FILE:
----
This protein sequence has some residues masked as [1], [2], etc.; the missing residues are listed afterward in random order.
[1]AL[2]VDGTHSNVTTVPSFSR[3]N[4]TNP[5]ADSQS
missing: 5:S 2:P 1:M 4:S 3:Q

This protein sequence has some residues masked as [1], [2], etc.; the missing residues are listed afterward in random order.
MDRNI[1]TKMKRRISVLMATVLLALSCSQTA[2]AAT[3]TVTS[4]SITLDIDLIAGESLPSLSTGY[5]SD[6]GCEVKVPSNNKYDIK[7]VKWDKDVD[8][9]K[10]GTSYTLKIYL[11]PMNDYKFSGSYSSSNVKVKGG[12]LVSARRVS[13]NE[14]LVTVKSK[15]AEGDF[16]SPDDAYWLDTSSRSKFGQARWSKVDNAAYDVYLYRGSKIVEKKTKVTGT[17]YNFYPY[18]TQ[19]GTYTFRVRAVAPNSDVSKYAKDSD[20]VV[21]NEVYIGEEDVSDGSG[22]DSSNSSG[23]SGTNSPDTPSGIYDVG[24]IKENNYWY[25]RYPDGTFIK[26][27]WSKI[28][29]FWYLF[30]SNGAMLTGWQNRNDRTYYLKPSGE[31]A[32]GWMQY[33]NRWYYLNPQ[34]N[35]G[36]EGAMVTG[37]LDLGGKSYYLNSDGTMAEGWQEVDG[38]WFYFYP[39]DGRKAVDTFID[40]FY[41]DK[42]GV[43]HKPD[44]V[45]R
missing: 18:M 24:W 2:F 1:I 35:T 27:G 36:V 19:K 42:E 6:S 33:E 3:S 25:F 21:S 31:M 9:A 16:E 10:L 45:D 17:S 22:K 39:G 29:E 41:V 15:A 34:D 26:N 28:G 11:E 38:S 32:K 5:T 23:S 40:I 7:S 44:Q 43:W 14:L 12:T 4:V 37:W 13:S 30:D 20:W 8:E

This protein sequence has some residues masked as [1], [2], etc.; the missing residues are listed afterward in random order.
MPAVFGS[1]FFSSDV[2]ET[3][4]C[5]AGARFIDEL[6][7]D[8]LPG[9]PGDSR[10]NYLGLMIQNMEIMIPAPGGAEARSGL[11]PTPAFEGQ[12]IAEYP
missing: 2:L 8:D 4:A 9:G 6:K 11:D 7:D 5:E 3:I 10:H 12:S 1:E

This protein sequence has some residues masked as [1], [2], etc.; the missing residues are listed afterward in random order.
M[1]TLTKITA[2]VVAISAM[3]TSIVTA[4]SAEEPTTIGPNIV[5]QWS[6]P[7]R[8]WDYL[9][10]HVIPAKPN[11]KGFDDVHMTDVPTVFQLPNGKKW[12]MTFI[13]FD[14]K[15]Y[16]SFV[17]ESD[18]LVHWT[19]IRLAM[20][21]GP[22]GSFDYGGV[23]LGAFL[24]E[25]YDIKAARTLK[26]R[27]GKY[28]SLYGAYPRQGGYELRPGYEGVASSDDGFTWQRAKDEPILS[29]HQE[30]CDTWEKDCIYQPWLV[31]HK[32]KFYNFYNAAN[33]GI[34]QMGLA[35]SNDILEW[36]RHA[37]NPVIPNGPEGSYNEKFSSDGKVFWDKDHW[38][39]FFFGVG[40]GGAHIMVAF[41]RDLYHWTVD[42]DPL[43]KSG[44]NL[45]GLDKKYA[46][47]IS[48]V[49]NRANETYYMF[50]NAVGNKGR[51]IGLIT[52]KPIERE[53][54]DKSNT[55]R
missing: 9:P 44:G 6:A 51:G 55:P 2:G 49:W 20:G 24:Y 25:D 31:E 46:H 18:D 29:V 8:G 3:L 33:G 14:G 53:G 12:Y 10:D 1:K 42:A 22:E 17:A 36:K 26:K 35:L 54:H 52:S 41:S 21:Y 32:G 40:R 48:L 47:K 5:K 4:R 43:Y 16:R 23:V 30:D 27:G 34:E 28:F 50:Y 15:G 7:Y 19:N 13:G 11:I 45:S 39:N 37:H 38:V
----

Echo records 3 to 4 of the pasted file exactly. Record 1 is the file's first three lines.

This protein sequence has some residues masked as [1], [2], etc.; the missing residues are listed afterward in random order.
MPAVFGS[1]FFSSDV[2]ET[3][4]C[5]AGARFIDEL[6][7]D[8]LPG[9]PGDSR[10]NYLGLMIQNMEIMIPAPGGAEARSGL[11]PTPAFEGQ[12]IAEYP
missing: 2:L 8:D 4:A 9:G 6:K 11:D 7:D 5:E 3:I 10:H 12:S 1:E

This protein sequence has some residues masked as [1], [2], etc.; the missing residues are listed afterward in random order.
M[1]TLTKITA[2]VVAISAM[3]TSIVTA[4]SAEEPTTIGPNIV[5]QWS[6]P[7]R[8]WDYL[9][10]HVIPAKPN[11]KGFDDVHMTDVPTVFQLPNGKKW[12]MTFI[13]FD[14]K[15]Y[16]SFV[17]ESD[18]LVHWT[19]IRLAM[20][21]GP[22]GSFDYGGV[23]LGAFL[24]E[25]YDIKAARTLK[26]R[27]GKY[28]SLYGAYPRQGGYELRPGYEGVASSDDGFTWQRAKDEPILS[29]HQE[30]CDTWEKDCIYQPWLV[31]HK[32]KFYNFYNAAN[33]GI[34]QMGLA[35]SNDILEW[36]RHA[37]NPVIPNGPEGSYNEKFSSDGKVFWDKDHW[38][39]FFFGVG[40]GGAHIMVAF[41]RDLYHWTVD[42]DPL[43]KSG[44]NL[45]GLDKKYA[46][47]IS[48]V[49]NRANETYYMF[50]NAVGNKGR[51]IGLIT[52]KPIERE[53][54]DKSNT[55]R
missing: 9:P 44:G 6:A 51:G 55:P 2:G 49:W 20:G 24:Y 25:D 31:E 46:H 18:D 29:V 8:G 3:L 33:G 14:G 53:G 12:Y 10:D 1:K 42:A 22:E 17:A 36:K 26:K 35:L 54:H 52:S 41:S 21:Y 32:G 40:R 48:L 47:K 5:K 4:R 43:Y 16:R 23:V 30:D 27:G 34:E 28:F 50:Y 15:G 7:Y 19:N 13:G 11:I 45:S 39:N 37:H 38:V